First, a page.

IP Management Step 2: Identifying the Issues

“Managing” intellectual property means proactively creating value.  The collection of facts you generated in Step 1 will include a number of gems – opportunities for you to create BIG value.  These are the issues upon which you should focus your innovation.

You probably already identified some while doing your data collection.  It is common to have some Aha! moments (and I hope you noted your Aha! when it occurred – if not you’ll do it during subsequent projects).  To find more issues, try these three exercises.

First, look for the opportunities specific to your product, service, or process.

  • Evaluate how well your product performs for each of the stakeholder actions for which you’ve compiled a description of value.  Where does your product underperform?  That’s low hanging fruit for innovation.
  • What are the biggest gripes about your product?  These are clear opportunities.
  • What are the stakeholder actions that are the clumsiest, based on what stakeholders say?  Fix them and you add value.

Second, look at the market or industry.

  • What are the obvious market trends that you can take advantage of?  More low hanging fruit.
  • What are the challenges in your market that everyone has given up on?  Every market or industry has some “holy grail” that all competitors have stopped chasing because they believe it is impossible.  Don’t buy into the negative hype – these are great opportunities for innovative thinking to create huge value.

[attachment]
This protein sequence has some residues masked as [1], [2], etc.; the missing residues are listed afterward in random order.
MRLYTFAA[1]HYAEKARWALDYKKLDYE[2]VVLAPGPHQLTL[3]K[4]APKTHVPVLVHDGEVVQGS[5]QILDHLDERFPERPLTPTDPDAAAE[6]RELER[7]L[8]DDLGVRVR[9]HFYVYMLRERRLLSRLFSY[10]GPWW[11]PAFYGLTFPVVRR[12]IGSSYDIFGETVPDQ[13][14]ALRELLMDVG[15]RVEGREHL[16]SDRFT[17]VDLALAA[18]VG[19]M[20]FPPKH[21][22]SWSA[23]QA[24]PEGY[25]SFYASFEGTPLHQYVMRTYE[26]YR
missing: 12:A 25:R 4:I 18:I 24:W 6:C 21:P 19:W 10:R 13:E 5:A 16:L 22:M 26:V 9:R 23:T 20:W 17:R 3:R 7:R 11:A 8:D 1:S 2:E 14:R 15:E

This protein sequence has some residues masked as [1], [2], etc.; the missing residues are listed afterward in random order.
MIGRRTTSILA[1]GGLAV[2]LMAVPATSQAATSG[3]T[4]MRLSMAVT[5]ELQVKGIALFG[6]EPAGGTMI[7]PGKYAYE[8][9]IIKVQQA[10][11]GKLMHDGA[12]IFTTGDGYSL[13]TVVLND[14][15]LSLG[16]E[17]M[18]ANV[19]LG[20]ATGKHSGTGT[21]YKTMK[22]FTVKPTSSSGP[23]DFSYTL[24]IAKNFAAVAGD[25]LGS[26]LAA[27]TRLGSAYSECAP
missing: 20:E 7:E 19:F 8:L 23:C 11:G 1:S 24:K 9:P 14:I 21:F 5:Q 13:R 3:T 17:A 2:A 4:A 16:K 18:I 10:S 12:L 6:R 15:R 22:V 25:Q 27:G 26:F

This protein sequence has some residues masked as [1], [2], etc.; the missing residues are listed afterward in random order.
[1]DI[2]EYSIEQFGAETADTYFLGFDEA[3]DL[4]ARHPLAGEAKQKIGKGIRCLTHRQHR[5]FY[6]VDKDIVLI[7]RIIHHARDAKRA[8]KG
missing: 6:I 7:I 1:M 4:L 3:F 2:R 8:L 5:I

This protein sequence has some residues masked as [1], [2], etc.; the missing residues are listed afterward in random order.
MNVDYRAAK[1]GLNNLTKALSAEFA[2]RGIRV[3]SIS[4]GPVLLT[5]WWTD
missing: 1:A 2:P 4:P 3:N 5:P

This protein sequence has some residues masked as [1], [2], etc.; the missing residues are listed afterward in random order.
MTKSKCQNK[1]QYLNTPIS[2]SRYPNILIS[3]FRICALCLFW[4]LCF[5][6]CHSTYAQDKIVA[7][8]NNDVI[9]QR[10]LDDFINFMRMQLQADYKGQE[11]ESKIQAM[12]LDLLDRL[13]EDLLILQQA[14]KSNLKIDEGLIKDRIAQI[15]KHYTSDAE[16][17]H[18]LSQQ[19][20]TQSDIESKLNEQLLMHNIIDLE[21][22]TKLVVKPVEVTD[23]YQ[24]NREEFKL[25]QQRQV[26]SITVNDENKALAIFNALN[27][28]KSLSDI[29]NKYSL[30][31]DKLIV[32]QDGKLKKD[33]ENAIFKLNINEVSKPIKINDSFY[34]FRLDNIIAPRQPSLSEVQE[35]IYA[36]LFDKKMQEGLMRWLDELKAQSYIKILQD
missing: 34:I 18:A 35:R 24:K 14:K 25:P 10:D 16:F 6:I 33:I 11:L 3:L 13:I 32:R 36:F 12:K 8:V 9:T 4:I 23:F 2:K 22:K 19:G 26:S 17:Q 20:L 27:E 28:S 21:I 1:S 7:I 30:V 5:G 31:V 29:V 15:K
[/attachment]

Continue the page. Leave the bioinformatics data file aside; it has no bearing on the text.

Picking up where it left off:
• What directions are the major competitors moving?  Maybe you can move swiftly and get there first.  Maybe you can flank them.  Maybe you can leapfrog them.  Maybe it’s the wrong direction (based upon what your study of value has shown).
  • What directions are the new upstart companies moving?  Are they hitting the value points your study identified?  How will that affect the market?  What will the major competitors do?

Third, look outside your market and industry.

  • What are the best companies (no matter the industry or market) doing that is noteworthy?  Maybe you can adopt or adapt that.
  • What are the new inventions in other fields that may remotely touch your field?  Maybe you can adopt or adapt them.
  • What industry or market best fulfills some of the “holy grails”or unfulfilled value points in your industry?  Adopt or adapt.

You now have not only a collection of facts about value in your industry, but you have an identified list of the issues that can be most valuable for you to address.

Next: Inventing Potential Solutions